Having spent 20 years in Delhi I decided in 2016 to keep away from it at least during the winter months when it becomes, to parody a popular Bollywood song haanikarak (threat) to sehat (health) of anyone living here.
But it wasn’t always so. Delhiites were actually proud of its winter and Dilli ki sardi (winter in Delhi) was much sought after by non Delhiites. Alas! No more. Both air and river in Delhi turns toxic soonest monsoon bids a farewell to the NCR (National Capital Region) by late September or early October.
So what has gone wrong in and with Delhi for Delhiites to suffer insufferable pollution of its air and water, year after year with little or no respite despite even the Supreme Court being seized of the matter and several studies and plans made to remedy the situation.
Cities are often identified as a living organism with a complex system. They can age and wither and even die if not handled with care. Delhi it seems has begun to wither and the reason it seems is too many and clueless cooks or doctors mishandling its ailments. Let me explain.
As a living entity Delhi can best be compared with the elephant of ‘the elephant and blind men’ parable. But with a twist! Here it is the elephant and not the men which is blind and is being pulled in different directions by men whose eyes are tainted with the tunnel vision of respective jurisdictions, priorities and agendas. Result is an ailing city sans a remedy.
Come winter and then it is either high ammonia in water and frothy river or charts bursting levels of PM10 and PM2.5 in ambient air that dominate the headlines. Excuses are made and blame game indulged in between agencies and states without any respite for Delhiites.
As an example I talk of river Yamuna but the elements shall apply equally well to Delhi’s poor air quality and other ailments that it suffers from time and again.
But first a description of the maze called Delhi.
There are at least 3 Dillis within Delhi. As the national capital it hosts the Central Government. Then there is the Government of the National Capital Territory of Delhi (NCTD) as a hybrid state, actually a glorified municipality with no jurisdiction over either land or the law and order machinery which are handled by the Delhi Development Authority (DDA) and the Union Home ministry respectively. DDA reports not to the Chief Minister but to an executive Lt Governor who represents the central government. Then to further confuse the matters there are five municipalities with elected representatives. These is NDMC (New Delhi Municipal Corporation), MCD (North), MCD (South), MCD (East) and the Delhi Cantonment Board. With overlapping jurisdictions and even roles it is a perfect recipe for mis-governance.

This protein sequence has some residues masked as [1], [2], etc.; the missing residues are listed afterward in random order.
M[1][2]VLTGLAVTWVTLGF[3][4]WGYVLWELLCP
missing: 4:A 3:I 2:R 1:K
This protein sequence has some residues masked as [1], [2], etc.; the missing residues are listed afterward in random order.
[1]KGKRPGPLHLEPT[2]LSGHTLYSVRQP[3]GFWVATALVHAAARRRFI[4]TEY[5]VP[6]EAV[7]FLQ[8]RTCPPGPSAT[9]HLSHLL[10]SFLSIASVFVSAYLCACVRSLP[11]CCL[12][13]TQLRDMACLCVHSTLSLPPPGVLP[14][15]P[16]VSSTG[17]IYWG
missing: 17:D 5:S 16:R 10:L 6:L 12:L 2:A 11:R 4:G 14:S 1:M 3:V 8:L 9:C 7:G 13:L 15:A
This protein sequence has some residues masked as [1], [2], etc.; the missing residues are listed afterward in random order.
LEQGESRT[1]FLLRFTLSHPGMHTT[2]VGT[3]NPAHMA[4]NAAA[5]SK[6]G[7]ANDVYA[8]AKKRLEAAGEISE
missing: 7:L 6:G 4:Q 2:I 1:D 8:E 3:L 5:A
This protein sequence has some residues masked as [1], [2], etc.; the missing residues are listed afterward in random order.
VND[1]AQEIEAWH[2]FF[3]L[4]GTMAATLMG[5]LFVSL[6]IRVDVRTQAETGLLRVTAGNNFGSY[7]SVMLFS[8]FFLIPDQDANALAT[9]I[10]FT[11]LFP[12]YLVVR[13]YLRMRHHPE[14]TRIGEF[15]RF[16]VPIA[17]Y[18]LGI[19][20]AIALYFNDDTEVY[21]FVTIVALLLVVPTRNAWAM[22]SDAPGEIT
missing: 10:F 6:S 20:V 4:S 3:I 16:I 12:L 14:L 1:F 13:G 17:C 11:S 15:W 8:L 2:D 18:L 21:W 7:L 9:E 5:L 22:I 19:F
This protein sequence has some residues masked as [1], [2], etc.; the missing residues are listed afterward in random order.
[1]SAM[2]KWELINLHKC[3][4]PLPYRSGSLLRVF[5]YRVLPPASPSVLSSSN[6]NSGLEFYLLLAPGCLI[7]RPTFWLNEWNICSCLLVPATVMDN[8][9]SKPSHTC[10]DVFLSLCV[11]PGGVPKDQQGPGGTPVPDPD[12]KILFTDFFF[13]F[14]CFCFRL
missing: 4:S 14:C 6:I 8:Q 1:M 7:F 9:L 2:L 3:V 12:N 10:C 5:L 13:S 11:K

We first approached the then newly formed National Green Tribunal (NGT) in 2011 with a prayer to rid the Yamuna floodplains of humongous amount of dumped debris and municipal waste. Later in 2013 we challenged a proposed covering of a portion of a major storm water drain, a tributary of Yamuna meant to be developed as another Dilli Haat (Shopping complex). The NGT in its wisdom tagged the two and heard them together. The respondents included representatives of at least 13 different agencies including the states of UP and Haryana. The hearings went on till the judgment titled
“Maily se Nirmal Yamuna project 2017” was delivered on 13 January 2015. A clear road map and agency wise responsibilities were fixed to revive the river by December 2017. Notably the NGT continued to monitor the implementation of its directions through frequent hearings and chamber meetings. But finding little or no progress made till the deadline of end 2017 the NGT found it expedient in early 2018 to establish a two person Yamuna Monitoring Committee (YMC) for a day to day monitoring of the implementation of its orders. With an YMC that meant business things slowly began to fall in place till it was suddenly in January 2021 disbanded. Result is the sickening visuals in November 2021 of frothy Yamuna reported widely by the media and the good old blame game in full display.
There is no greater security for a culprit than being one amongst a crowd. The Delhi story is just this. Often left hand does not know what the right is doing and has a ready excuse to offer when things go horribly wrong.
A system works best when there is a clearly defined ‘master’ who has authority, ability and responsibility and does not shirk it when accountability needs to be fixed. But in case of Delhi there are too many ‘masters’, claiming authority and ability but looking sideways when responsibility is searched or accountability is to be fixed. The result can only be a badly stuck system and the ensuing mayhem.
Manoj Misra, a former forest officer is the Convener of Yamuna Jiye Abhiyaan (Campaign for a Living Yamuna), a civil society consortium.